Tuesday, March 08, 2022

Ukraine, George Orwell and emergence of state sovereignty

Last week, Putin, the Russian dictator, had his rubber-stamp parliament pass a law providing for sentences of up to 15 years in jail for the crime of distributing "fake news."Russia is already a dangerous place for journalists and in 1992-2022, 82 journalists have been killed there according to the Committee to Protect Journalists (CPJ): the motive has been confirmed in 58 cases.

“I want everyone to understand, and for society to understand, that we are doing this to protect our soldiers and officers, and to protect the truth,” the speaker of the Russian lower house, Vyacheslav Volodin, said.

The Orwellian move evoked George Orwell's Ministry of Truth in the 'Nineteen Eighty-Four' novel which was first published in Britain in June 1949.

“I do not believe that the kind of society I describe necessarily will arrive,” Orwell wrote, but “that something resembling it could arrive. I believe also that totalitarian ideas have taken root in the minds of intellectuals everywhere, and I have tried to draw these ideas out to their logical consequences.”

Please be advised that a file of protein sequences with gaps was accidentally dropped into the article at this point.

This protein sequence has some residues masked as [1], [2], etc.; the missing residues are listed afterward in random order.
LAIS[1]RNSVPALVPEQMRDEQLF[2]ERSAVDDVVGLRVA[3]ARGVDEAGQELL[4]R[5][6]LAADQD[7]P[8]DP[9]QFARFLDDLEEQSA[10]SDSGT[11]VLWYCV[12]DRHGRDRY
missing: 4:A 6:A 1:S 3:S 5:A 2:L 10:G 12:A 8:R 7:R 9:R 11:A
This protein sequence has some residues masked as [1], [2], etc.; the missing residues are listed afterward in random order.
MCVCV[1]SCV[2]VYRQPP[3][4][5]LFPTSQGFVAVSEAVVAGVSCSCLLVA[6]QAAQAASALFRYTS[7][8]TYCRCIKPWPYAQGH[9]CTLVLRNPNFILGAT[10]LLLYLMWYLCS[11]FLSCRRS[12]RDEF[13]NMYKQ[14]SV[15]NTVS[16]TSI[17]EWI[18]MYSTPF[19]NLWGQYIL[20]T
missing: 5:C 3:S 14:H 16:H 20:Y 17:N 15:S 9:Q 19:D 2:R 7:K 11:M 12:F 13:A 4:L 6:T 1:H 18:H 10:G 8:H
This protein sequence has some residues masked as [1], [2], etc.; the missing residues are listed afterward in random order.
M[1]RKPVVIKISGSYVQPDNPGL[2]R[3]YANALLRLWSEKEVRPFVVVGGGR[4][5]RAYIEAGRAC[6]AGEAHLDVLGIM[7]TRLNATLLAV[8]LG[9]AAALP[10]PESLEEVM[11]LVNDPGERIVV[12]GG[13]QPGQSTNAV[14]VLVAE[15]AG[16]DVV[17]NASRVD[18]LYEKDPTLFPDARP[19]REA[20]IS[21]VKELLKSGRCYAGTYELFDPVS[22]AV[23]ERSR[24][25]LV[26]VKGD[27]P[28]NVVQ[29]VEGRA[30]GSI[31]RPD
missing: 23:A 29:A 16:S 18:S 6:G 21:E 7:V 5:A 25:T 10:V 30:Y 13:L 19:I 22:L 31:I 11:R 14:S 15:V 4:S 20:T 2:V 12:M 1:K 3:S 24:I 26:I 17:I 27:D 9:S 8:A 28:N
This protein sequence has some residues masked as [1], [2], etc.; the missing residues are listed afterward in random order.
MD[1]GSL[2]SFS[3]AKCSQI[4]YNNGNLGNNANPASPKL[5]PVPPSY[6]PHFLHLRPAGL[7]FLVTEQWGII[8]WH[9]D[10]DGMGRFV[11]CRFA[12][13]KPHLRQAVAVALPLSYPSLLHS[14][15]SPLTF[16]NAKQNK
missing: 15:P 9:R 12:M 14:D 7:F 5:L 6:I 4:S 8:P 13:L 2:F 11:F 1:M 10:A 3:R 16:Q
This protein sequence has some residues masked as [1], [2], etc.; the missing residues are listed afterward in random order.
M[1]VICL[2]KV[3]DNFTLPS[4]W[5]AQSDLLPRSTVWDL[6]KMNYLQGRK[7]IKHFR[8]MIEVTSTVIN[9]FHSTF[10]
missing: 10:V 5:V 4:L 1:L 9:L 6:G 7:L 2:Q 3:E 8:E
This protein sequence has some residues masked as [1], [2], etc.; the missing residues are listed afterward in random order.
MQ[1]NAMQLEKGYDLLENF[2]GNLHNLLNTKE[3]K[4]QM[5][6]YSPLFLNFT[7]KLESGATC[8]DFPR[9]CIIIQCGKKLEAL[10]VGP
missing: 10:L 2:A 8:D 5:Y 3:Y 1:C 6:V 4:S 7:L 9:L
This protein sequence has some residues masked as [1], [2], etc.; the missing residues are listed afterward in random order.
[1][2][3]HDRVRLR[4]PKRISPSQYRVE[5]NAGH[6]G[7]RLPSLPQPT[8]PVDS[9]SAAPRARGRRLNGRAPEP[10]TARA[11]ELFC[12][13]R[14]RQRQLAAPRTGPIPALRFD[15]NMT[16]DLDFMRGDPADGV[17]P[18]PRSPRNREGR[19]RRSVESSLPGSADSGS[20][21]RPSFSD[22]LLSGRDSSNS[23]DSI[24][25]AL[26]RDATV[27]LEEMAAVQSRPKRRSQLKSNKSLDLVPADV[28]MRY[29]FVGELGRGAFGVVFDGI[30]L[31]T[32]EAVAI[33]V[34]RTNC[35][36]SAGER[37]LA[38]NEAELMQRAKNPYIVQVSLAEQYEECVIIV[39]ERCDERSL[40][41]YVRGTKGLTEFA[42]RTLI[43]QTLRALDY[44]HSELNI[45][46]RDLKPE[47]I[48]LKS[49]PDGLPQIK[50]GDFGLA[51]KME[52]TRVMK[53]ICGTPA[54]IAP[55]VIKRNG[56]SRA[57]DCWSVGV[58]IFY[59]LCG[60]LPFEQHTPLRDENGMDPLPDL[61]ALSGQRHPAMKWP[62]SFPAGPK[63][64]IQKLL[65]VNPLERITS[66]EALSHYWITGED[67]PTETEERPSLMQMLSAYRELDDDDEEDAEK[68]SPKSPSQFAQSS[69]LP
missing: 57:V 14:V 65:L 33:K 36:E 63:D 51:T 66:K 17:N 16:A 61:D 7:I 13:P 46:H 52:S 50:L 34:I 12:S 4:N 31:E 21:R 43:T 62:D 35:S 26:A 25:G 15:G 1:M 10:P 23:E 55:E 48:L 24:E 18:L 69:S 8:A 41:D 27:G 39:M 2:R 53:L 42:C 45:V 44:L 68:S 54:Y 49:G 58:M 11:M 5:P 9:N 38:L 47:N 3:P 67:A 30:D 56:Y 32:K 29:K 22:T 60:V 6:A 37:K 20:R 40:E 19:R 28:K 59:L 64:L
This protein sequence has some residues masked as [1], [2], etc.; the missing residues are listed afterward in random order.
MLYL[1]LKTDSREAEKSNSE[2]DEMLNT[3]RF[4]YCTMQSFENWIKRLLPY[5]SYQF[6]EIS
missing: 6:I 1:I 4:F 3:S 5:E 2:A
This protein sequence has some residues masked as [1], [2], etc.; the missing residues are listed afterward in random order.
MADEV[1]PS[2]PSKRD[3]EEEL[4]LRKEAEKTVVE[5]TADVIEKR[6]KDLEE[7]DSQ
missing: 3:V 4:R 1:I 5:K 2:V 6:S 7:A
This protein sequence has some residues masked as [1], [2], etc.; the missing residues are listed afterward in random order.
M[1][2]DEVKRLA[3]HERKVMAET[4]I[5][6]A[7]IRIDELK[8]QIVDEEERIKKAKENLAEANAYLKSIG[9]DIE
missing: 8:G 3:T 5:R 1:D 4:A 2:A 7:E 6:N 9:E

George Orwell (Eric Blair 1903-1950): “'Who controls the past,' ran the Party slogan, 'controls the future: who controls the present controls the past.'”

The main character Winston Smith introduces the theory behind the work he does at the Ministry of Truth. The Party understands that by rewriting the events of the past and controlling the narrative of history, they can maintain their position of authority.

Orwell created Newspeak, the official language of the totalitarian state of Oceania. Its purpose was to diminish the range of thought by eliminating shades of meaning and nuance from Oldspeak (Standard English). For example, without a word for freedom, the concept of freedom cannot exist.